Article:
So is car ownership, only more so – especially as the poorest have no cars, while the next-poorest have clunkers that break down frequently and are fuel-inefficient. And, of course, at the highest end the wealthy have someone driving for them, or travel by helicopter, or purchase expensive property that obviates the commute.
The answer isn’t to abhor tolls, it’s to improve and to further subsidize public transit and facilities for helping the elderly, the disabled, and others needing special transportation options – perhaps to do so using toll revenue.

Posted by WarrenTerra | Report as abusive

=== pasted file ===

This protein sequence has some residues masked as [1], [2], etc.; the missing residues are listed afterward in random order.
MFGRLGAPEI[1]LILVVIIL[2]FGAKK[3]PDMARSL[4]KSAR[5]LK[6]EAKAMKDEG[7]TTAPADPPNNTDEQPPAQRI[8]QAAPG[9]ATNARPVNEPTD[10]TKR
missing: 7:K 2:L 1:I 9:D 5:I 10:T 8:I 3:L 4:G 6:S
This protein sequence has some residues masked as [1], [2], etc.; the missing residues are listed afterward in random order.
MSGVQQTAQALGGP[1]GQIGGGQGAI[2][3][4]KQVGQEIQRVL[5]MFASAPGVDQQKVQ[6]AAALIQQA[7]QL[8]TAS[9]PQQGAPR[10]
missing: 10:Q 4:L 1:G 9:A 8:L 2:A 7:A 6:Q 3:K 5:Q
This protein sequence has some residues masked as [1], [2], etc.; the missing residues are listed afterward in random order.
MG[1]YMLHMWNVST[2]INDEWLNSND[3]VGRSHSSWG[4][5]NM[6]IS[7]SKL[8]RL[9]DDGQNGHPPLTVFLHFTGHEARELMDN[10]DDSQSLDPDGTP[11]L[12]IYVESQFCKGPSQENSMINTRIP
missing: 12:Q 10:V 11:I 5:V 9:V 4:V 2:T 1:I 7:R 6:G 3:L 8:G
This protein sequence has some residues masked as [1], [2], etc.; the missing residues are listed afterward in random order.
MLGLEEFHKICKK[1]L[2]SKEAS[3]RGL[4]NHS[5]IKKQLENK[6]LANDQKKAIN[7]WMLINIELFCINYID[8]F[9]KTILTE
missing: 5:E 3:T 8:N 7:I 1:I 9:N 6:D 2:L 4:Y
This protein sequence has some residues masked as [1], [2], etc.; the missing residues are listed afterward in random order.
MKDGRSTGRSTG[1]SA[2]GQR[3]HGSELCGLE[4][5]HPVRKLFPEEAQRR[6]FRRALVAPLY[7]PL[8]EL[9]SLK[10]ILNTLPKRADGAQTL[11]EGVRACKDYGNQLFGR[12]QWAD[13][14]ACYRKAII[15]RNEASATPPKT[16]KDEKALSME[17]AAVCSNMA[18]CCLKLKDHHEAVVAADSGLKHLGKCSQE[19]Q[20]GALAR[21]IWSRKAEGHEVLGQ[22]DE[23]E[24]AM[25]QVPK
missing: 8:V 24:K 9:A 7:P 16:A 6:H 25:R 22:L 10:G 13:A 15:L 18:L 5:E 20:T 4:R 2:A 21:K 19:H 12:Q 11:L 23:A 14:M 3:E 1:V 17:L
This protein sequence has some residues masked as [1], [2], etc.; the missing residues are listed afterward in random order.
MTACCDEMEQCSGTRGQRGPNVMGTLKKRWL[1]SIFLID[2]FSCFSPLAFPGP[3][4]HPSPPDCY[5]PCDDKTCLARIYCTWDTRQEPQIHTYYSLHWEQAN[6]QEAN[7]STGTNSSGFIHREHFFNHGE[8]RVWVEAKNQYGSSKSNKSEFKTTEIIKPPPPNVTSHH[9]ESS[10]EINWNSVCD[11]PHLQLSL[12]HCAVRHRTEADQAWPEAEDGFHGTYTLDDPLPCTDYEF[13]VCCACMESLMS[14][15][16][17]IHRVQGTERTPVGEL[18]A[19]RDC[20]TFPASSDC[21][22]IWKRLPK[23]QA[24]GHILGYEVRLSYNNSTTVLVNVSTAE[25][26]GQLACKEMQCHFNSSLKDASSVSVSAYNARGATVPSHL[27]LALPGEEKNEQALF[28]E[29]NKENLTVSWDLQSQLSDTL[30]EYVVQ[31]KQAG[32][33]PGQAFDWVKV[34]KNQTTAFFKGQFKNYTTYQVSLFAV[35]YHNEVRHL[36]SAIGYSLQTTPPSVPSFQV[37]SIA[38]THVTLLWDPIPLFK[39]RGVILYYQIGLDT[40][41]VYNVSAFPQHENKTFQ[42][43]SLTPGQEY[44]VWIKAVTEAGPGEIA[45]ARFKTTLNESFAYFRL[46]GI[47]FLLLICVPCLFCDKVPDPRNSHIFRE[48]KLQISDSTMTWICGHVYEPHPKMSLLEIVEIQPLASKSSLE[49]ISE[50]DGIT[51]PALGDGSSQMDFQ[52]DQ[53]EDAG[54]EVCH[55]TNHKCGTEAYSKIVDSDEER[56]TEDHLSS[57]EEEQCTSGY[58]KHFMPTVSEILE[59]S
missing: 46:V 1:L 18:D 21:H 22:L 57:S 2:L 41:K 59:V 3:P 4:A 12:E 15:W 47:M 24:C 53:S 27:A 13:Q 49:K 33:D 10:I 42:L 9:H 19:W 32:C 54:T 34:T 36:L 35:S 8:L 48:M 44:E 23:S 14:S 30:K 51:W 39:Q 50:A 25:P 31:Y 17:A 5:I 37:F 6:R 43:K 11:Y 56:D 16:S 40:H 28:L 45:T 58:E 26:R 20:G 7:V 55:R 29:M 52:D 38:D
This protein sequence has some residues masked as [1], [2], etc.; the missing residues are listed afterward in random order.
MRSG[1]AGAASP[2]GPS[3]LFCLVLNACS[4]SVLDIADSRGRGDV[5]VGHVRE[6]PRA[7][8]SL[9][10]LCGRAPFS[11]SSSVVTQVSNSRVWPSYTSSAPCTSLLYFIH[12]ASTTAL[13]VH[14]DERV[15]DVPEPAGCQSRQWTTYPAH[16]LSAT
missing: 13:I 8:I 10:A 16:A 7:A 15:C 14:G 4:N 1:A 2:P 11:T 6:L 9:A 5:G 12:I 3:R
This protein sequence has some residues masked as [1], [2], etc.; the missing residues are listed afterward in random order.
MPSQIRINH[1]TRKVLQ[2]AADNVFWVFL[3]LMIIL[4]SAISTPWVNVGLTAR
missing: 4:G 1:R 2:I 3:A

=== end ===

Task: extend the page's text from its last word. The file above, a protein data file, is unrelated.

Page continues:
patrickinmaine: As someone who lives in Maine, where most people no matter how poor have cars and most roads are uncongested (excepting a bit of summer-time traffic on the coast), you simply have no idea what real traffic is or what the needs of the poor in the Bronx are. I understand, as someone who moved from New Hampshire to NYC recently. First of all, anyone who’s truly poor in the Bronx doesn’t have a car, because there’s no need to own one, traffic is terrible, and public transportation takes you anywhere poor people need to go. Secondly, major roads here are nearly unusuable for their intended function of efficient travel from A to B for large blocks of the week. This state of affairs does not benefit the hypothetical lower middle class driver who loses work time and family time to commuting; to the contrary, it harms him or her greatly. A toll would not deter necessary commuting – say a contractor who drives to different jobs in various areas north of Manhattan – it would be a cost of doing business that he would pass on to this customers. Tolls exist to deter tourists, people who could take public transportation, and random idiots from using roads that take you through a major metropolis because they look shorter on the map or are “free”, contributing to congestion that makes the roads unusable.